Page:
Wednesday, April 4, 2012

2012 Annual Inspection (viii)

And so, inevitably, the bill has arrived. And as in prior years (2011 here, 2010 here, 2009 here) we can separate it into a number of "chunks" to better understand where the money goes for an event like an Annual.

As discussed in the first post of this series, I agreed to a flat-rate payment of $2,657.40 covering the actual inspection of the aircraft and the basic preventive maintenance items that normally accompany it. We start from there.

Four work items added significant cost to this maintenance event. They were:

  • Replace right elevator and stabilizer tips; replace failing right elevator spar rivets. The labor expended on this set of tasks was 7.1 hours at $86.00/hr. or $610.60 total and the cost of parts (primarily the plastic tips) was $287.44. Total cost = $898.04.
  • Replace the muffler. Labor to disassemble the exhaust system, remove and replace the muffler, and reassemble, was 6.1 hours, $524.60. The new muffler's cost was $357.95. Total cost for the work item was $882.55.
  • Perform 500 hour service on both magnetos. The labor cost was 3 hours for each mag, or $516.00 for both. The right mag needed a new distributor block ($363.43); the left mag needed points ($52.95), a carbon brush ($6.54) and a capacitor ($143.34). Total for parts was $566.26 for both mags; total parts and labor for servicing both magnetos was $1,082.26.
  • Replace one worn seat roller housing. Labor of 0.7 hours, $60.20; cost of the part, $519.10. Total $579.30.
The total cost for these four items was $3,442.15. Adding this to the flat-rate package I'm up to $6,099.55.

Additionally, there were a number of items that added up to another significant cost element: Replace alternator noise-supression capacitor ($93.99); Restore damaged paint on engine mount ($111.80); Remediate main landing gear corrosion ($129.00); Replace the brake linings ($247.32); Research logs for AD compliance, etc. ($318.20). Total for these = $900.31. So far, up to $6,999.86.

An assortment of minor items (clear a chafe here, stop drill a crack there, etc.) added in aggregate $692.55. The running total is now $7,692.41.

Finally, adding the post-maintenance run-up, cost of oil, shop consumables, inbound freight charges for parts, and the Airport Use Fee – together $595.42 – gets us to the total cost of the maintenance activity: $8,287.83. In today's market and based on N631S's equipment and condition, I'd estimate that to be in the neighborhood of 7.5% of the value of the airplane. As an annual maintenance cost for a 35 year-old machine that's acceptable.


Cedarglen said...

Well Frank, as you know... operating an older airplane in safe condition is not inexpensive. It is all part of the flying budget: one can afford it or not. Parts are always expensive, labor rates are rightly high, but I suspect that some of the 'book hours' are excessive. Not much you can do about that and you DO want to keep your maintenance folks happy. Again, it is part of the annual operating costs. On the bright side, 631 is in full compliance with the various ADs and that you can fly with confidence, knowing that the mechanicals are in good order. You'll still do your due dilligence before every flight, but any found faults ought to be minimal. There are vary good reasons for calendar, time and cycle-related inspections and you just gave us a $7k list of important ones. Your detailed list is a very good example of why periodic (professional) inspections are required. Thanks!!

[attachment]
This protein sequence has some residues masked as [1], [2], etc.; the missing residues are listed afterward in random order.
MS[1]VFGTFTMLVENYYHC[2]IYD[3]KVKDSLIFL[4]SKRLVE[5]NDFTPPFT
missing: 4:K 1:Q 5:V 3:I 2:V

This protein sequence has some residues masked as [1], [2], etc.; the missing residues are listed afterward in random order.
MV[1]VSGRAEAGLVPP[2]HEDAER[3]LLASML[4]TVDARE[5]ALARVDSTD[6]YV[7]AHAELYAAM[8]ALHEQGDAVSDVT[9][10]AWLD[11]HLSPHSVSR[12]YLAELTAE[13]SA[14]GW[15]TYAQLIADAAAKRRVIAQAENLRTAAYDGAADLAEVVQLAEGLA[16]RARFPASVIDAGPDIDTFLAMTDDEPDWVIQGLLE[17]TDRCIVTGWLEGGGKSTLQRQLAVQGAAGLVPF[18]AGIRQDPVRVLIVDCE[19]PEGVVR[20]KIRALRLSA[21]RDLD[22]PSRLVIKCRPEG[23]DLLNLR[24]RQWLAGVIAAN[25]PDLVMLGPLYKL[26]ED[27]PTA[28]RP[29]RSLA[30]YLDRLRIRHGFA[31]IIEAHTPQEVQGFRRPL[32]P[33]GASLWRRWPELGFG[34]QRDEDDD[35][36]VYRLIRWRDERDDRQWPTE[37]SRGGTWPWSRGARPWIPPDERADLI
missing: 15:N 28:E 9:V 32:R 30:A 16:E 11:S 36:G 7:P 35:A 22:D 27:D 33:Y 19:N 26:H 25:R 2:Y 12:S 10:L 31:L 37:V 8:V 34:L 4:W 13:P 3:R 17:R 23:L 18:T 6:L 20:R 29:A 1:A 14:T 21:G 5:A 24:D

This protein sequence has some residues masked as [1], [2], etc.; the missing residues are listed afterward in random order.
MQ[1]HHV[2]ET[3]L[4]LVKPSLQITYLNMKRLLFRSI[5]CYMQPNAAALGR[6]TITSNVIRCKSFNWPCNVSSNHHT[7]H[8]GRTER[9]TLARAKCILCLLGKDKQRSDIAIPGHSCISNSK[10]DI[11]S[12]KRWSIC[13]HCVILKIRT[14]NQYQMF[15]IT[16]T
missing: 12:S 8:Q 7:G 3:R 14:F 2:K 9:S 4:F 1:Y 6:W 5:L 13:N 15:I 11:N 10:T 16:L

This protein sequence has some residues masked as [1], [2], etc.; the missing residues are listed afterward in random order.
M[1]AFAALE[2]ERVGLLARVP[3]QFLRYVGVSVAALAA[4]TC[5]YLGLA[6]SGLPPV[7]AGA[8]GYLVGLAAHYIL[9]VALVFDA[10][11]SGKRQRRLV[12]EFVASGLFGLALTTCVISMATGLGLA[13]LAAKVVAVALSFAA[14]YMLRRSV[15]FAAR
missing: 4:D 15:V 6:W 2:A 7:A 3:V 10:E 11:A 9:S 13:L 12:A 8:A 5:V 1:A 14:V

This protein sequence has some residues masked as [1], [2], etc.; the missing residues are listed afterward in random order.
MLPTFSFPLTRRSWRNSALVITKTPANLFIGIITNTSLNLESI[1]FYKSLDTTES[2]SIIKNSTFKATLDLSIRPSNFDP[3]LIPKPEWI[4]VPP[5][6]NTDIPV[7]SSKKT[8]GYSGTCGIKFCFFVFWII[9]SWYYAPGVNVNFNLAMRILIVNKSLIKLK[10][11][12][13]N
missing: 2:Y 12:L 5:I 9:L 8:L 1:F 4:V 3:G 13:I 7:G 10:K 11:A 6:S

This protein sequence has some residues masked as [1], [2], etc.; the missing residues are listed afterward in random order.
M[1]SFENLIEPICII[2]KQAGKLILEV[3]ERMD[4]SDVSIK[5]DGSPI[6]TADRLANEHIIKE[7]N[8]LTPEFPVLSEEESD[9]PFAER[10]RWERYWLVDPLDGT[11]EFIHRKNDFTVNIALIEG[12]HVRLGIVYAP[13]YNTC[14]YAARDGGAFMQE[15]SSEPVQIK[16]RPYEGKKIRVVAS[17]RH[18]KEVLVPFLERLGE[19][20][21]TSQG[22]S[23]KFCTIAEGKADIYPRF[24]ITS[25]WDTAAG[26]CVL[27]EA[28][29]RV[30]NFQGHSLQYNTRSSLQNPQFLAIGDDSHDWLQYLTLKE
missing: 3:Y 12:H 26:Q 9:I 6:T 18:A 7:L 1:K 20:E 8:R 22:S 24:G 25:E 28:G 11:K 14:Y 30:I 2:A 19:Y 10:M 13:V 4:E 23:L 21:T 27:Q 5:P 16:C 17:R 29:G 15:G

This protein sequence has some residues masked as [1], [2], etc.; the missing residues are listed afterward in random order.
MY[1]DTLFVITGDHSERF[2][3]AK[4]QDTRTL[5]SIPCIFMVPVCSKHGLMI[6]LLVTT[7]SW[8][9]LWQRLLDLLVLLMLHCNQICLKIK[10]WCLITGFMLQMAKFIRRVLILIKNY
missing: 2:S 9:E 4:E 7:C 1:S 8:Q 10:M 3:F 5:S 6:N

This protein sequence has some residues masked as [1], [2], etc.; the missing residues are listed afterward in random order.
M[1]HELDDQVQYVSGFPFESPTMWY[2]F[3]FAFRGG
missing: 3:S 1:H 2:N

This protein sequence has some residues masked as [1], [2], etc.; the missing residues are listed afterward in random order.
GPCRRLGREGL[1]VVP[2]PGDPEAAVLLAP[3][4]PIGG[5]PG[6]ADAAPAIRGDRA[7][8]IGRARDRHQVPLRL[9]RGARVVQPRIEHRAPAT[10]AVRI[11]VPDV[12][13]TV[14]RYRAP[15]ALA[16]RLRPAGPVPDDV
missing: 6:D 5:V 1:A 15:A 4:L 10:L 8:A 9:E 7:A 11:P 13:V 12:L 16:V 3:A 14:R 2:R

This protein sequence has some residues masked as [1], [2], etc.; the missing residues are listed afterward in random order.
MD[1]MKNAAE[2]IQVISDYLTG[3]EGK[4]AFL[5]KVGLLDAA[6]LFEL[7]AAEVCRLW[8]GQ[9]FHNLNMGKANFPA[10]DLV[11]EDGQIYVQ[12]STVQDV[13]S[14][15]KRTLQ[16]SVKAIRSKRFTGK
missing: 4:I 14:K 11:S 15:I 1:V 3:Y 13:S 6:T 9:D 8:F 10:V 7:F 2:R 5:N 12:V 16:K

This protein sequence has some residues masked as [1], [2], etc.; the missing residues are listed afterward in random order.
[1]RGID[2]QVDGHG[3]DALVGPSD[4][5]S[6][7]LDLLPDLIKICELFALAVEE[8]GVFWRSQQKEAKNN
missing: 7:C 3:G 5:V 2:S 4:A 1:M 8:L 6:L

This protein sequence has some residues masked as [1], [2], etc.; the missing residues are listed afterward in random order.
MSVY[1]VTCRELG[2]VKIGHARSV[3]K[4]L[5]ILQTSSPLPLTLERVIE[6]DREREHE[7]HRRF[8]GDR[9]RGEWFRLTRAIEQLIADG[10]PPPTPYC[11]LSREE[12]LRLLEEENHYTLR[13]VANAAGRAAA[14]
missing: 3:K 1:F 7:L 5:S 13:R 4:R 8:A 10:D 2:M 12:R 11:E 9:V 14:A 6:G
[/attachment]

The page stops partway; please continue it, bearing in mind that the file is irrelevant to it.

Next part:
Frank Van Haste said...

You've broken the code, sir! We all need very badly for these maintenance operations to be at least decently profitable. Of course, no one should be unfairly treated, but there are consequences to being excessively flinty about costs. We really don't want all of our great mechanics to go off repairing Toyotas!

Thanks for stopping by...


Jeff said...

Hi Frank,

I have been following your blog for some time now. I recently reviewed your posts about your annual and also looked back at your reports from the last few years. Your annuals have all been very thorough and it seems that you address all your squawks accordingly. That being said, what you are paying seems to be excessive to me. The base annual price seems to be high and I was surprised that there was a separate line item for AD review at $318.20. If the same person has been maintaining your aircraft it shouldn't take more than an hour to review each year and in my opinion this should be covered in the $2600. Even at $100/hour this is still 26 hours and I believe the base inspection could easily be done in 20-25 hours. Another thing is the brake linings at $247. I'm guessing this includes labor as well as I replaced mine at annual for $55 for all 4. The wheels and bearings should come off at annual anyway and the linings are easily changed. It seems to me you are getting gouged. I think I'd be looking around a bit. I could understand the first annual being expensive but I would expect the costs to drop on in future years except to address something a bit bigger every few years.

Jeff Frey